Pompeo: US citizens born in Jerusalem can now list Israel on passports

Pompeo: US citizens born in Jerusalem can now list Israel on passports
© Greg Nash

American citizens born in Jerusalem will now be able to list Israel as their country of birth, Secretary of State Mike PompeoMike PompeoBiden loves the Georgia boycott — So why won't he boycott the Beijing Olympic games? The Hill's Morning Report - Biden assails 'epidemic' of gun violence amid SC, Texas shootings Five things to watch for at the GOP's donor retreat MORE said on Thursday, shifting U.S. policy in favor of recognizing further Israeli sovereignty over the holy city. 

Previous administrations had only allowed U.S. citizens born in Jerusalem to list the city as their country of birth, with the final status of the city expected to be decided in direct negotiations between Israelis and Palestinians as part of efforts to achieve a two-state solution. 

The policy to withhold labeling Israel on U.S. passports for citizens born in Jerusalem was challenged in a 2015 Supreme Court case, which sided with the Obama administration, at the time, and said the power to recognize sovereignty rested with the executive branch.  


Pompeo on Thursday said that the policy change does not reflect a U.S. decision on the sovereign boundaries of Jerusalem — which Palestinians hope to establish as a capital of a future state — but is a reflection of President TrumpDonald TrumpHarry Reid reacts to Boehner book excerpt: 'We didn't mince words' Man arrested for allegedly threatening to stab undercover Asian officer in NYC Trump says GOP will take White House in 2024 in prepared speech MORE’s earlier proclamations recognizing Jerusalem as the capital of Israel. 

“As the President stated in his proclamation, the United States recognizes Jerusalem as the capital of Israel and its seat of government but continues to take no position on the boundaries of Israeli sovereignty in Jerusalem,” Pompeo said in a statement.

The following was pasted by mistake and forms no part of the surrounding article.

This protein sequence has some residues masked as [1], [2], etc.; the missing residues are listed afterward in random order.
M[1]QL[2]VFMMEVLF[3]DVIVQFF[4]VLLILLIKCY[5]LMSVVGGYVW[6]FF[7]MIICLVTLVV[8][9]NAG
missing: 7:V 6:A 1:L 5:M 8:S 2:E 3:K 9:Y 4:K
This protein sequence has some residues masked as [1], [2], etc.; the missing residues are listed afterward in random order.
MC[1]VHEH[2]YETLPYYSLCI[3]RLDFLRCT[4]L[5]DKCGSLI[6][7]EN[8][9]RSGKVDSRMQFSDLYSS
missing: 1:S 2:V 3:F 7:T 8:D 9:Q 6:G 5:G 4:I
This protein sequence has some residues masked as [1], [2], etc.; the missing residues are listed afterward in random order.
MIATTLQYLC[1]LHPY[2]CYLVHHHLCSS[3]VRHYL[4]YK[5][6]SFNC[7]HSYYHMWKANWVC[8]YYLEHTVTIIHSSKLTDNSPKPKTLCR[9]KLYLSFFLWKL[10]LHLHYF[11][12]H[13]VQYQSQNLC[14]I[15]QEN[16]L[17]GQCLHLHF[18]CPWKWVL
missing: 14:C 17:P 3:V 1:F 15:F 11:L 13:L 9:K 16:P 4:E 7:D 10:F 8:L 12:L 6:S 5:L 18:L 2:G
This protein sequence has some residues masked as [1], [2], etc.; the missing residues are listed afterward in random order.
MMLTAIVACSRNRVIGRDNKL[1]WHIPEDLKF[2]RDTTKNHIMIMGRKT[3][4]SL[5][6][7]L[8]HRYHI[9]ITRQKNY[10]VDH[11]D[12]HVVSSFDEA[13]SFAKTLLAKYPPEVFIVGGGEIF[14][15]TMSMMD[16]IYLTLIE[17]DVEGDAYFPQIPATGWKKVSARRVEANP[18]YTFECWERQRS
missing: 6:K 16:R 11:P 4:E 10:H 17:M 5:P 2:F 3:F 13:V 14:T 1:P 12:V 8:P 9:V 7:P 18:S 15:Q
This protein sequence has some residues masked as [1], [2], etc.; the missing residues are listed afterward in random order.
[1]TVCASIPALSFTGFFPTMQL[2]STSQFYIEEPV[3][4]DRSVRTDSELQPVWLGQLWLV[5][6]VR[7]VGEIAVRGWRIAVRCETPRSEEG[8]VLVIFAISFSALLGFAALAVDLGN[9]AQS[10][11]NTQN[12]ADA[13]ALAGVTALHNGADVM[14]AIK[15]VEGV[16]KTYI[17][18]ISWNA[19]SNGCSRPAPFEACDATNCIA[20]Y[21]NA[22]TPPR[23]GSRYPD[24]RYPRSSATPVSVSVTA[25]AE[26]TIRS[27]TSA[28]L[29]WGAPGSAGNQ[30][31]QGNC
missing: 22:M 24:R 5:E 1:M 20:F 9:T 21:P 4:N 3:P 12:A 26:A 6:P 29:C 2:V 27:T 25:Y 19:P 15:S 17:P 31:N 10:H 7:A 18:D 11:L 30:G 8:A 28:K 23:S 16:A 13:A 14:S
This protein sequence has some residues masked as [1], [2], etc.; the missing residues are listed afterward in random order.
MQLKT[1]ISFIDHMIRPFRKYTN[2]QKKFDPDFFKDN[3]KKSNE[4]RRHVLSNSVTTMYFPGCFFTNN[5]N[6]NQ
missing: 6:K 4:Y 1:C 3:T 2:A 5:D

“This matter remains subject to final status negotiations between the two Parties.”

In January, the Trump administration unveiled its “vision” for peace between Israelis and Palestinians. The plan was widely rejected by the international community and the Palestinians, who have not spoken with the administration since 2018. 

In the plan, the Trump administration envisioned a disconnected Palestinian state encircled by an Israeli security barrier and a Palestinian capital in the Arab neighborhoods currently encircling Jerusalem and separated from the city by an Israeli security fence. 

Pompeo said on Thursday that the U.S. “remains strongly committed to facilitating a lasting peace agreement.”


“The President’s Vision for Peace provides a realistic and achievable pathway for that peace to happen and I encourage the Palestinians to come to the table and negotiate,” he said.

The policy change comes less than one week before the Nov. 3 presidential election and as Trump touts himself as one of the most pro-Israel presidents to his base of evangelical Christian supporters. 

The latest move follows the administration lifting on Wednesday restrictions for U.S. investment in research and technology projects with Israel in Israeli settlements in the West Bank, which the international community considers illegal.

The move is likely to further infuriate Palestinians, who condemned U.S. investment in Israeli settlements as “deformed policies.” 

“It's accordingly evident that the new definitions adopted by the current U.S. administration and the illegal policies derived from them are a threat to rules-based world order,” the Palestine Liberation Organization’s Negotiations Affairs Department said in a statement.

“These deformed policies will neither redefine international law nor the [United Nations] Charter,” the statement, referring to resolutions from the U.N. Security Council defining Israeli settlements as illegal, said.

The charter says that Jerusalem’s final status should be decided in direct negotiations between the two parties.